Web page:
I visited with PagerDuty yesterday for a little Friday beer and pizza. While there I got started talking about Go. I was asked by Alex, their CEO, why I liked it. Several other people have asked me the same question recently, so I figured it was worth posting.
The first 1/2 of Go's concurrency story. Lightweight, concurrent function execution. You can spawn tons of these if needed and the Go runtime multiplexes them onto the configured number of CPUs/Threads as needed. They start with a super small stack that can grow (and shrink) via dynamic allocation (and freeing). They are as simple as
go f(x), where
f() is a function.
The other 1/2 of Go's concurrency story. Channels are a typed conduit used to send and receive values. These are used to pass values to and from Goroutines for processing. They are, by default unbuffered, meaning synchronous and blocking. They can also be buffered, allowing values to queue up inside of them for processing. Multiple go routines can read/write to them at the same time w/o having to take locks. Go also has primitives for reading from multiple channels simultaneously via the
Go compiles your program into a static binary. Yep, you read that correctly: a static binary. This makes deployment really simple, just copy over the binary. No bundler, no virtualenv, etc. All of that is handled at compile time. This simplifies deployment greatly.
Go is a complied language, but still has a runtime. It handles all of the details of mallocing memory for you, allocating/deallocating space for variables, etc. Memory used by variables lasts as long as the variables are referenced, which is usually the scope of a function. Go has a garbage collector.
Everything is passed by value, but there are pointers. It's just that the value of a pointer is a memory location, so it acts as pass by reference. This means that, by default, there is no shared state between functions. But, you can pass a pointer if you desire/need it for performance/memory utilization reasons. Go does the right thing by default, but doesn't shackle you. Oh, and there isn't any pointer math, so you won't screw yourself with it.
Go has structs and interfaces. Go's structs can have methods associated with them. Structs can be anonymously included in other structs to make the inside struct's variables/methods available as part of the enclosting struct. Interfaces are sets of method signatures. Structs implement an interface by implementing the methods described by the interface definition. Functions can receive values by interface, like so. The compiler checks all of this at compile time.
Or lack there of. Since Go compiles everything statically, you don't have to worry about packages at runtime. But how do you include libraries into your code? Simply by importing them via url, like so:
import "github.com/bmizerany/pq". Go's tooling knows how to look that up and clone the repo. Also works with Mercurial, Bazaar & Subversion.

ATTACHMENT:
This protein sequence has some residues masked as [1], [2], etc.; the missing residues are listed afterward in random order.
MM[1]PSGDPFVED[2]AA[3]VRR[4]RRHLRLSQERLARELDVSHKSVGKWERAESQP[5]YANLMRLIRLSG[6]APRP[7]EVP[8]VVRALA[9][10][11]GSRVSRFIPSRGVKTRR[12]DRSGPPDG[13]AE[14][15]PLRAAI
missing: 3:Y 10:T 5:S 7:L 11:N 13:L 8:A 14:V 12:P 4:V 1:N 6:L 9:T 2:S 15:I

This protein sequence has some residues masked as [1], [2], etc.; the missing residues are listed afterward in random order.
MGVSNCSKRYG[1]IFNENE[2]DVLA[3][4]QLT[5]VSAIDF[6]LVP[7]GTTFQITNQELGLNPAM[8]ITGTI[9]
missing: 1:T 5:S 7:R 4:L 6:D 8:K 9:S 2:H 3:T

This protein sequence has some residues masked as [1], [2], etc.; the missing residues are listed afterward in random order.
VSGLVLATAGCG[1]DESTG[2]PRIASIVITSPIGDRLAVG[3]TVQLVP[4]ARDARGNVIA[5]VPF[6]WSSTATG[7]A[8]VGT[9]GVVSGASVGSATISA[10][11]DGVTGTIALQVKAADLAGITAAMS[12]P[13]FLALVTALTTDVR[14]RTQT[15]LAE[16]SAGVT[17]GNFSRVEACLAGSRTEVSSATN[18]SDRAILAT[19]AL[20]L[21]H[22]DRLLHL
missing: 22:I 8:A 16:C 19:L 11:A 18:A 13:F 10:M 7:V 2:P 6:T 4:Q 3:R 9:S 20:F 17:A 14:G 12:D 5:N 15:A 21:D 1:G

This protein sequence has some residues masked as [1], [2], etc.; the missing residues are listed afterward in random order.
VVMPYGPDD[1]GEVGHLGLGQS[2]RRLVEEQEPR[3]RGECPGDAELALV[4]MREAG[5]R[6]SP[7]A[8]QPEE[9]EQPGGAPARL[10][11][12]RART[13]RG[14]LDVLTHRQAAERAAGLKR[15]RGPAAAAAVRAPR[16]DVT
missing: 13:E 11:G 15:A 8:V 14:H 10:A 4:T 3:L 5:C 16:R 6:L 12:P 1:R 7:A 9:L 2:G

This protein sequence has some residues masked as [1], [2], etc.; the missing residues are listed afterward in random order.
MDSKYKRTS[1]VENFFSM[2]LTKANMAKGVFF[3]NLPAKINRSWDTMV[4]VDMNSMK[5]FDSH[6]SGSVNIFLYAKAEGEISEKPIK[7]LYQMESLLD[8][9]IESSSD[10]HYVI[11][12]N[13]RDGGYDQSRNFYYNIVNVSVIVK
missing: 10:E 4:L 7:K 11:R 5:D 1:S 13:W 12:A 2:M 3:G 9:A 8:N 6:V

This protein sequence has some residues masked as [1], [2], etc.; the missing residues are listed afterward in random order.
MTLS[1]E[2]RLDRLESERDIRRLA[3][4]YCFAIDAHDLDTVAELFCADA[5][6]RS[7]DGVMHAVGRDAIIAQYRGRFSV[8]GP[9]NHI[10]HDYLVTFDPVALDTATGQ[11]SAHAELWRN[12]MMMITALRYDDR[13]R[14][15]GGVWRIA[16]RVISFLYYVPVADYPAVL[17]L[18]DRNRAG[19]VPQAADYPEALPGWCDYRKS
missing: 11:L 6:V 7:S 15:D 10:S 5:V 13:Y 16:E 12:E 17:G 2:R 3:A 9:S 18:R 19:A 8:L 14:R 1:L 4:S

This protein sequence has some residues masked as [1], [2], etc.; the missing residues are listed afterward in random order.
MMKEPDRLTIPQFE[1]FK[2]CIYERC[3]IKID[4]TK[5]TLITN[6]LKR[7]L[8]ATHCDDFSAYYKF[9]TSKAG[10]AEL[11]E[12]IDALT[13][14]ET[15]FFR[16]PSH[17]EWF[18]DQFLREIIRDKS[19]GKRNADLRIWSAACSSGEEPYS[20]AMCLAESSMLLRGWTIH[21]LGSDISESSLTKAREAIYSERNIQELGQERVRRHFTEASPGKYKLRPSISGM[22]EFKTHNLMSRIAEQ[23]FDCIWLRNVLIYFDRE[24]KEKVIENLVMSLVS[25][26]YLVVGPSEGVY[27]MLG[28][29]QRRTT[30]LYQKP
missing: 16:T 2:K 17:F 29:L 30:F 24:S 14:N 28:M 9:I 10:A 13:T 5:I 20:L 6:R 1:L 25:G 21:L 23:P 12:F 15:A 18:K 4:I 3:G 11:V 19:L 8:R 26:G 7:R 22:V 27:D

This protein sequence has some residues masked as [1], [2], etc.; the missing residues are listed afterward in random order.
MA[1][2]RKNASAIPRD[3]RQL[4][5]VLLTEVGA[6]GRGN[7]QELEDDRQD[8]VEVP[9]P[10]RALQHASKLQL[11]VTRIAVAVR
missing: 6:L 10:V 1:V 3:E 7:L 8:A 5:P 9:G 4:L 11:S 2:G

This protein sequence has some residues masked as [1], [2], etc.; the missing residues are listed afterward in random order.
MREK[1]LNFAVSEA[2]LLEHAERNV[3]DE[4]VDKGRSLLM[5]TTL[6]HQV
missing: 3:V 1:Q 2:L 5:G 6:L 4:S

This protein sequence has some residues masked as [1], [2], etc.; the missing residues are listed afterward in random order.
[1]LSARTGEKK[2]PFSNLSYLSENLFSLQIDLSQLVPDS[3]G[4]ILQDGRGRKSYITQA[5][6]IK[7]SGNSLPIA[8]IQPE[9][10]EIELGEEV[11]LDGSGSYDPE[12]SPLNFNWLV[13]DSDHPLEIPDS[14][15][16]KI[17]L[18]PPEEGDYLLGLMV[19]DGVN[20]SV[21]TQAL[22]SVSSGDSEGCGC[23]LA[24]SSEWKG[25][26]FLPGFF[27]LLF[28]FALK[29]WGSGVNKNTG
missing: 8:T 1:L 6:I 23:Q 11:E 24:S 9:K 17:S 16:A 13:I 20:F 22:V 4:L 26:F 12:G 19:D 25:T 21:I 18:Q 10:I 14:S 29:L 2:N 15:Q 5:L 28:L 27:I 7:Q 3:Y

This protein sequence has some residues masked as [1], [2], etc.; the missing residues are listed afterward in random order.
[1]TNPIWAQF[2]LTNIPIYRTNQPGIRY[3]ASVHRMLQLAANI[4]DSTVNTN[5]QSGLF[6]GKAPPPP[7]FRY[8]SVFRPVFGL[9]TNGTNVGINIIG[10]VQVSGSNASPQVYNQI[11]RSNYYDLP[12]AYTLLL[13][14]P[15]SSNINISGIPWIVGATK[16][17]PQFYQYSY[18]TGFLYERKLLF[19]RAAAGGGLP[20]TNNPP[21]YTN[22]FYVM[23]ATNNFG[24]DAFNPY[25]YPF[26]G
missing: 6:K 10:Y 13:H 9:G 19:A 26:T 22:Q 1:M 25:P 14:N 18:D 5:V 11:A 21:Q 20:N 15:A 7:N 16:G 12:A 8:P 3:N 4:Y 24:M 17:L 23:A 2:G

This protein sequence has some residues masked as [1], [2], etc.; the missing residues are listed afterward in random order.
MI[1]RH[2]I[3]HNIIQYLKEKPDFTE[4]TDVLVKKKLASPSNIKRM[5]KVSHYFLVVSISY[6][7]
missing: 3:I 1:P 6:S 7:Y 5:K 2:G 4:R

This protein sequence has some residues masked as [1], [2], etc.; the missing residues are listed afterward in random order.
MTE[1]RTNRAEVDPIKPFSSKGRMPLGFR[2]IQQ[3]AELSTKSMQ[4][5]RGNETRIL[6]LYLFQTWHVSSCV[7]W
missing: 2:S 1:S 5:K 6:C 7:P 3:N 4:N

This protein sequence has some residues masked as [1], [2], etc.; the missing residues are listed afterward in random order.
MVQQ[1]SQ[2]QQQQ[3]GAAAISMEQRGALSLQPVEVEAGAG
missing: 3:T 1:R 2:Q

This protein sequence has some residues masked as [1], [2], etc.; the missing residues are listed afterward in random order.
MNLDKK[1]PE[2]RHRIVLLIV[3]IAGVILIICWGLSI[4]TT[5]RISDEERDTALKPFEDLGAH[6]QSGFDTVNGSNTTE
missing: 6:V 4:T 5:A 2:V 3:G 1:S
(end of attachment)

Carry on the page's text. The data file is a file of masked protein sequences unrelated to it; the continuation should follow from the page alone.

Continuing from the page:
Go supports anonymous functions that can form closures. These functions can then be passed around and retain the environment under which they were created, like so. This can be super powerful when combined with channels and go rountines.
It supports pprof as part of the standard library. And with a very small bit of work, you can access profiling info via a http interface.
Ever forget to close a file descriptor or free some memory? So have the designers of Go. The reason for this is that you usually have to perform those actions far away from where the resources were opened/allocated. Go solves this problem with the
defer statement. Each
defer statement pushes a function/expression onto a stack that get's executed in LIFO order after the enclosing function returns. This makes cleanup really easy, after opened a file, just
Go's standard library is pretty comprehensive.
Go compiles down to native code and it does it fast. Usually in just a few seconds.
Go do a
go --help. Some of my favorites:
go tool pprof &
Super straight foward, no magic.
By using build directives you can integrate with C libraries really easily.
The syntax is pretty simple, C like w/o all the crazy of C. But what's really nice is
go fmt, which re-writes your code into the Go standard format. No more arguments over coding style!
With all of that said, it's not perfect...
Go's runtime is not super tuned yet. By comparison the JVM has had over 18 years of development history behind it. But, for a 1.0.X runtime & language, Go is pretty damn good.
Go programs can malloc a lot of ram at times, even when the program itself isn't using much. Most of this shows up as VIRT though, so most linux systems just won't care.
This is going to change over time, but the runtime will, by default, use only one CPU.